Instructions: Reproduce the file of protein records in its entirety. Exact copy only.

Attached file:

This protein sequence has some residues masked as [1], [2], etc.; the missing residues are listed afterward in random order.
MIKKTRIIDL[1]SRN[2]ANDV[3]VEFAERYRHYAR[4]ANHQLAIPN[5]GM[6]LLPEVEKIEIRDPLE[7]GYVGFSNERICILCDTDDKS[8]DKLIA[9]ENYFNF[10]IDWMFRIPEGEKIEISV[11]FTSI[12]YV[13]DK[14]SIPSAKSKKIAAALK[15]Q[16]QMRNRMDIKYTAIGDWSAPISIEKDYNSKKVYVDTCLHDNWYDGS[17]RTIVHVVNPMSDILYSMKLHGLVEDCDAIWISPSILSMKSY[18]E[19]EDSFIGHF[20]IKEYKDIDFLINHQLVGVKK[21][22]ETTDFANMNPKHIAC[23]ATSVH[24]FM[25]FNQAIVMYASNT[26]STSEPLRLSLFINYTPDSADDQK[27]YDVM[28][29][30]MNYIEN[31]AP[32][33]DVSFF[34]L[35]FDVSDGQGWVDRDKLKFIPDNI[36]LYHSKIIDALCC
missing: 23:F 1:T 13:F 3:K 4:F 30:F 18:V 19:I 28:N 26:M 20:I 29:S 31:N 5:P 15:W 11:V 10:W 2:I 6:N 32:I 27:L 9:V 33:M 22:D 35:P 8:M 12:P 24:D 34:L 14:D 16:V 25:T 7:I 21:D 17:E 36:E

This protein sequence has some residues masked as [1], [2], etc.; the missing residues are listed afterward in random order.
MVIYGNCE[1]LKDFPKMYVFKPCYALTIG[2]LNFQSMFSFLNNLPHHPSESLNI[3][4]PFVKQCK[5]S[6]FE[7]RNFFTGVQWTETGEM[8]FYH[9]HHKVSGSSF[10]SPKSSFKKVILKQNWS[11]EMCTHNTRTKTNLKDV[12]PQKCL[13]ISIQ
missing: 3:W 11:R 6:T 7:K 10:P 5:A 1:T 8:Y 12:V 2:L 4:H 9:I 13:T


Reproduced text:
This protein sequence has some residues masked as [1], [2], etc.; the missing residues are listed afterward in random order.
MIKKTRIIDL[1]SRN[2]ANDV[3]VEFAERYRHYAR[4]ANHQLAIPN[5]GM[6]LLPEVEKIEIRDPLE[7]GYVGFSNERICILCDTDDKS[8]DKLIA[9]ENYFNF[10]IDWMFRIPEGEKIEISV[11]FTSI[12]YV[13]DK[14]SIPSAKSKKIAAALK[15]Q[16]QMRNRMDIKYTAIGDWSAPISIEKDYNSKKVYVDTCLHDNWYDGS[17]RTIVHVVNPMSDILYSMKLHGLVEDCDAIWISPSILSMKSY[18]E[19]EDSFIGHF[20]IKEYKDIDFLINHQLVGVKK[21][22]ETTDFANMNPKHIAC[23]ATSVH[24]FM[25]FNQAIVMYASNT[26]STSEPLRLSLFINYTPDSADDQK[27]YDVM[28][29][30]MNYIEN[31]AP[32][33]DVSFF[34]L[35]FDVSDGQGWVDRDKLKFIPDNI[36]LYHSKIIDALCC
missing: 23:F 1:T 13:F 3:K 4:F 30:F 18:V 19:I 28:N 26:M 20:I 29:S 31:N 5:P 15:W 11:V 10:W 2:I 6:N 32:I 27:L 9:V 33:M 22:D 35:P 8:M 12:P 24:D 34:L 14:D 16:V 25:T 7:I 21:D 17:E 36:E

This protein sequence has some residues masked as [1], [2], etc.; the missing residues are listed afterward in random order.
MVIYGNCE[1]LKDFPKMYVFKPCYALTIG[2]LNFQSMFSFLNNLPHHPSESLNI[3][4]PFVKQCK[5]S[6]FE[7]RNFFTGVQWTETGEM[8]FYH[9]HHKVSGSSF[10]SPKSSFKKVILKQNWS[11]EMCTHNTRTKTNLKDV[12]PQKCL[13]ISIQ
missing: 3:W 11:R 6:T 7:K 10:P 5:A 1:T 8:Y 12:V 2:L 4:H 9:I 13:T